23. The engine of claim 17, wherein said turbocharger includes an inlet in fluid communication with said first chamber and an outlet in fluid communication with said second chamber; wherein said engine further comprises an intercooler operably connected to said outlet of said turbocharger, said intercooler including tubes for circulating coolant, wherein said tubes are operably connected to an electric pump, said electric pump controllable to shut-off coolant flow through said intercooler.
24. An internal combustion engine comprising:
at least one first chamber having at least one intake port and at least one exhaust port, and a first piston movable within said first chamber;
at least one second chamber having at least one intake port and at least one exhaust port, and a second piston movable within said second chamber;
a turbocharger operable for receiving exhaust gas from said first chamber and operable to supply compressed air to said second chamber,
a variable displacement control system for controlling the operation of said first and second chambers during predetermined operating conditions to operate said first and second chambers during full-load operation and to interrupt the operation of said second chamber during part-load operation, said system including an engine control unit in communication with at least one sensor operable to output a signal corresponding to engine operating conditions and a fuel injection system in communication with said engine control unit, said fuel injection system operable to deliver fuel to said second chamber based on said signal of said sensor; and
an engine cooling system having at least one fluid pump for circulating fluid through said engine, wherein circulation of said fluid through a portion of said engine associated with said second chamber is prevented during part-load operation.
25. The engine of claim 24, wherein said first and second movable pistons are reciprocally movable within said respective first and second chambers.
26. The engine of claim 24, wherein said engine control unit controls said fuel injector system so that said second chamber does not receive a supply of fuel when said engine control unit determines that said engine is in said part-load condition so as to deactivate said second chamber.
27. The engine of claim 24, wherein said engine control unit determines whether said engine is in part-load or full-load condition based on said signal obtained from said sensor.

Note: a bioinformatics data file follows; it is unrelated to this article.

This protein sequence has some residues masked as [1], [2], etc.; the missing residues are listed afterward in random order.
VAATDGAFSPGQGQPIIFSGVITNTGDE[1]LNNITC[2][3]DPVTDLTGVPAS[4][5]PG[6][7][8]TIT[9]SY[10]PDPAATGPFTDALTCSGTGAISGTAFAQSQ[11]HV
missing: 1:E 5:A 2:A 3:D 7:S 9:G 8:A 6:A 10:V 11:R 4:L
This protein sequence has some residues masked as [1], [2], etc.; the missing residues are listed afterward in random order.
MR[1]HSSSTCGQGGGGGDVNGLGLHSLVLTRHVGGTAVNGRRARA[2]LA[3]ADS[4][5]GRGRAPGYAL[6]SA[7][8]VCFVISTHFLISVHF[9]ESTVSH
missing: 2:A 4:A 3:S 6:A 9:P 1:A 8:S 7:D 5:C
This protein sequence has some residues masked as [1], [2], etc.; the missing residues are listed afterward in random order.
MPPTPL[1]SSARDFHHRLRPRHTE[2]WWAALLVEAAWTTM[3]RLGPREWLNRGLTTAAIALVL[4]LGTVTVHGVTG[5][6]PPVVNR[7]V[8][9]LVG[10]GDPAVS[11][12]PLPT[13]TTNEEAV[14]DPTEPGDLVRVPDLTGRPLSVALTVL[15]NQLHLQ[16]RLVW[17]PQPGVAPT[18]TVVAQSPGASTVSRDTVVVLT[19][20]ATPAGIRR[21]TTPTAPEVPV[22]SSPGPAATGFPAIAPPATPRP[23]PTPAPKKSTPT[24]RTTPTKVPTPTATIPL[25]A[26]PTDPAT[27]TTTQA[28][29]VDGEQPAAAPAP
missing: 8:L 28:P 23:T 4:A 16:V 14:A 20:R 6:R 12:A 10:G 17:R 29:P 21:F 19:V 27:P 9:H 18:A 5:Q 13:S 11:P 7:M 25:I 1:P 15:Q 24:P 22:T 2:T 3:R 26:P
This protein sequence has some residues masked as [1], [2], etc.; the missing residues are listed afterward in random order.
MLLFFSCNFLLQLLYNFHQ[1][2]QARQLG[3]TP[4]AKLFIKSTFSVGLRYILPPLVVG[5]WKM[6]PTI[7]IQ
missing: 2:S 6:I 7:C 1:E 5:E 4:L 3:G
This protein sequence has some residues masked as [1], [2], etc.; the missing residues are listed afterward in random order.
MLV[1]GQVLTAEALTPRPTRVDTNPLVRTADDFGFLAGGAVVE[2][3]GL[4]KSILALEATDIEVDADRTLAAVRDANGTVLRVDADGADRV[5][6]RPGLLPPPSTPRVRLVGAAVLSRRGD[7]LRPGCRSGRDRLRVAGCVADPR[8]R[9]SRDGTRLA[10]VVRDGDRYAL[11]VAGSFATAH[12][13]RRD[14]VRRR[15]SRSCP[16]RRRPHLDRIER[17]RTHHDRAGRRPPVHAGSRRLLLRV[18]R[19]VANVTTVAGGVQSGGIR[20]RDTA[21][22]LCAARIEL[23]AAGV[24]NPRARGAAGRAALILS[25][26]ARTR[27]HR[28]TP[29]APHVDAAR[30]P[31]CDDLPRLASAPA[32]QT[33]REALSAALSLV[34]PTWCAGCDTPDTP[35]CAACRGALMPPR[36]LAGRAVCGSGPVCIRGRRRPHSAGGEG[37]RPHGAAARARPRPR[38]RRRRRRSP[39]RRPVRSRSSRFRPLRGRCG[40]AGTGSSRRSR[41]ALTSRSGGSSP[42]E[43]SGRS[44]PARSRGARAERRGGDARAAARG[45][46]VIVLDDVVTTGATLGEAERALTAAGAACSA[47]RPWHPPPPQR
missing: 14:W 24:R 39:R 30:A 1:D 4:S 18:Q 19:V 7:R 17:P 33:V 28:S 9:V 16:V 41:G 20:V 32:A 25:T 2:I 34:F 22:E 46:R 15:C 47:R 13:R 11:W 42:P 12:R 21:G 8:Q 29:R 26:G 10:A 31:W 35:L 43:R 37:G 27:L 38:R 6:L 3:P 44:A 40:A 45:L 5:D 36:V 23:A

28. The engine of claim 27, wherein said engine control unit controls said fuel injector system so that said second chamber does not receive a supply of fuel when said engine control unit determines that said engine is in said part-load condition so as to deactivate said second chamber.
29. The engine of claim 27, wherein said engine control unit controls said fuel injection system to supply fuel to said first and second chambers when said engine control unit determines that said engine is in said full-load condition.
30. An internal combustion engine comprising:
at least one first chamber operable for combustion and having at least one intake port and at least one exhaust port, and a first piston movable within said first chamber;
at least one second chamber operable for combustion and having at least one intake port and at least one exhaust port, and a second piston movable within said second chamber;
a turbocharger operable for receiving exhaust gas, and operable for supplying compressed air, wherein said turbocharger operably arranged such that said turbocharger receives exhaust gas from said first chamber, and supplies compressed air to said second chamber,
a variable displacement control system for controlling the operation of said first and second chambers, said system operable to operate said first and second chambers during full-load operation, and operable to operate only said first chamber during part-load operation, wherein circulation of said fluid through a portion of said engine associated with said second chamber is prevented during part-load operation; and